, which is still kept on his desk today.
Robert Sobukwe’s house of solitary confinement on Robben Island
In the new online
on the Cultural Institute platform, you can also listen to prisoners’ personal anecdotes about life at this infamous prison, including memories of where they were forced to
as well as how they studied and came together to create a unified vision for freedom in South Africa. You can see some personal items donated by former political prisoners, including a
from the their FIFA-recognized league, hand-drawn
table tennis awards
, and a
duplicate master key
fashioned by a prisoner from lead.
View of the Lime Quarry, the site of enforced prison labor at Robben Island
Once a symbol of the oppressive Apartheid regime,
is now a memorial and a reminder of the human spirit’s irrepressible search for freedom. We hope you’ll take a moment to step back in time to
explore and be inspired
by the island’s story of hope and humanity.
Posted by Luke McKend, Country Director for Google South Africa
maps and earth
Myth or monster? Explore Loch Ness with Street View
April 20, 2015
Like the world’s best legends, the
Loch Ness Monster
transcends the everyday and exists at the edges of possibility. It rises above the sightings and the hoaxes; the claims and counter-claims; the tourism, the nationalism—and even the
. It lives in the telling of stories. Whether or not you believe, most people hold a romanticized vision of the creature that, legend has it, plumbs the depths of the Loch. Affectionately known as “Nessie,” she exists in folklore, dances in childrens’ imaginations, and seeps into our society and teachings, inspiring everything from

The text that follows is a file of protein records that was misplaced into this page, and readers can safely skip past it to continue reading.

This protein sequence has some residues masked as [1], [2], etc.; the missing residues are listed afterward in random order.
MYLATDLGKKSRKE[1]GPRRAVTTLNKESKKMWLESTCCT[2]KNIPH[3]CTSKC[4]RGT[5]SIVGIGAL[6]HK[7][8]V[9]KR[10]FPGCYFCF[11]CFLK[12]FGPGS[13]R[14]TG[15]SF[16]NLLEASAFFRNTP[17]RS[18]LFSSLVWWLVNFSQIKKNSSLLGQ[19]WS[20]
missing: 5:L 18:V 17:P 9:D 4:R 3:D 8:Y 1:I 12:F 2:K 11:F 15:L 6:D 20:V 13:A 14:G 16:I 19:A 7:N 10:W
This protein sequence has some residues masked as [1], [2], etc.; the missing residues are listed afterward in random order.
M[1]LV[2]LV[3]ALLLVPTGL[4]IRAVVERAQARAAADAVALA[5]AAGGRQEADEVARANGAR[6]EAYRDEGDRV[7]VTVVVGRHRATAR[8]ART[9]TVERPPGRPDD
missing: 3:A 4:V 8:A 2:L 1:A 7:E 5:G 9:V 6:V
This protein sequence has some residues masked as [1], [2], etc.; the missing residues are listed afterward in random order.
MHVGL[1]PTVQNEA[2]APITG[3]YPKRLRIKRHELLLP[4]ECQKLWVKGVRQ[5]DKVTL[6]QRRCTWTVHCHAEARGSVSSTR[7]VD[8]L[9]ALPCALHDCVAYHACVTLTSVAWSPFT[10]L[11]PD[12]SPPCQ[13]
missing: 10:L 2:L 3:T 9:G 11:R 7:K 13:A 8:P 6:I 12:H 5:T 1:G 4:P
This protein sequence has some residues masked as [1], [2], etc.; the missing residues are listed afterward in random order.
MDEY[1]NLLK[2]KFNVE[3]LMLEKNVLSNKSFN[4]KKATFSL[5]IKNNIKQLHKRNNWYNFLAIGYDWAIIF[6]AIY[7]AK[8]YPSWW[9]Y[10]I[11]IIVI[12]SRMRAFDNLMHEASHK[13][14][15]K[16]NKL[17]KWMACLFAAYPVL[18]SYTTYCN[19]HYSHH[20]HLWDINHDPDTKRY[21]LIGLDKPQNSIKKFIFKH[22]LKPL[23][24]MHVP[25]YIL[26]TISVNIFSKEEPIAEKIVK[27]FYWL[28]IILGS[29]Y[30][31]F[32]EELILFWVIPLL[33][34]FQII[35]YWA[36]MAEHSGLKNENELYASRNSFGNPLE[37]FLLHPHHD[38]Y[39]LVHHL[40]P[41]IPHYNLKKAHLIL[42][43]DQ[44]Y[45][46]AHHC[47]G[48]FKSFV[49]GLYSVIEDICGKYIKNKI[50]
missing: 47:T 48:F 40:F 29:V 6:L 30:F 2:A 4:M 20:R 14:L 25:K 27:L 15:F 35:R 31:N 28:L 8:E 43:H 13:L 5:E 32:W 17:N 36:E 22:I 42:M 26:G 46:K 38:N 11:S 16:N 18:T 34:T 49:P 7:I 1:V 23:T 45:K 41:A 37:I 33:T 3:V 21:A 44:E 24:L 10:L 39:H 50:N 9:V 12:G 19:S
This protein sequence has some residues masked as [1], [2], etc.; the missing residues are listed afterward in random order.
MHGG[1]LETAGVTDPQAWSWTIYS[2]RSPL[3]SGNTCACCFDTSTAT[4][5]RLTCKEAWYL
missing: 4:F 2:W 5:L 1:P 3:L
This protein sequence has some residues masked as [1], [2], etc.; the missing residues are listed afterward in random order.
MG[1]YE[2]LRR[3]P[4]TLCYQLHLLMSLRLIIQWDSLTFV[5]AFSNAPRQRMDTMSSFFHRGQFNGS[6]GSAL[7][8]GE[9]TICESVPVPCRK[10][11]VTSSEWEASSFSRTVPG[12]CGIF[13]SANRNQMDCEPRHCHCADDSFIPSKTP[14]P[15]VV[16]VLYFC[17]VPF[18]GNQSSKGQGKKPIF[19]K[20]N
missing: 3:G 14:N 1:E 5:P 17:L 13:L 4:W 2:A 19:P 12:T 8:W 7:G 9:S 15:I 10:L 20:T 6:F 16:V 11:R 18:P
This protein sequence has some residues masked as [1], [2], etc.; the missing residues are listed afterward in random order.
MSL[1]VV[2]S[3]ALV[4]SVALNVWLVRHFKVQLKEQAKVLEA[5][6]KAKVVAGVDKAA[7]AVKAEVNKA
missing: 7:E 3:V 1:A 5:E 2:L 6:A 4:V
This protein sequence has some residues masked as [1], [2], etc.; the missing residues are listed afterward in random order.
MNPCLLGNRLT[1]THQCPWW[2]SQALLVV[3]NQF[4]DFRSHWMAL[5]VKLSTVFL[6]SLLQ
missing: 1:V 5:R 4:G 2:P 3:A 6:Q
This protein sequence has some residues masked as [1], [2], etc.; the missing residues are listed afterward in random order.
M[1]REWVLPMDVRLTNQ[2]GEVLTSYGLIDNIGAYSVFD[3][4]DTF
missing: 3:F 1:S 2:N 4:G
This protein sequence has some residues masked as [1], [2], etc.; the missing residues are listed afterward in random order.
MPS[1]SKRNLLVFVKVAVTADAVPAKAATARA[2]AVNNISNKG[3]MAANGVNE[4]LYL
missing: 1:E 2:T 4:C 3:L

In 1934, the “
” was released, claiming to show the monster in the misty waters of the lake. It’s the most iconic photo in the history of Loch Ness—and may be one of the most elaborate hoaxes of our age. Today, to celebrate the anniversary of its release, we're bringing 360-degree
Street View imagery of Loch Ness to Google Maps
, so you can go in search of Nessie yourself.
Loch Ness, Scotland
Sail across the freshwater lake and take in its haunting beauty, made darker still by the peat particles found in its waters. Let the Loch unlock the spirit of your imagination, where the rippling water, tricks of the light, and drifting logs bring
the legend of Nessie to life
. Adrian Shine, leader of the
Loch Ness & Morar Project
, has been engaged in fieldwork in the Highlands since 1973 and was an integral part of the Street View collection. As a true Loch Ness expert, Shine
more than 1,000 Nessie sightings and offers scientific explanations for why people claim to have seen Scotland’s mysterious cryptid.
Formed of a series of interrelated bodies of water, including the River Oich to the south and the Bona Narrows to the north, Loch Ness stretches for 23 miles southwest of Inverness. Although it’s neither the largest Scottish loch by surface area nor depth, it is the largest by volume, containing more freshwater than all the lakes of England and Wales combined. And at almost 800 feet deep, there’s an entire world below the surface, giving rise to the Nessie legend.
Underwater in Loch Ness
To take you on a tour of what lies beneath, our partners at the
Catlin Seaview Survey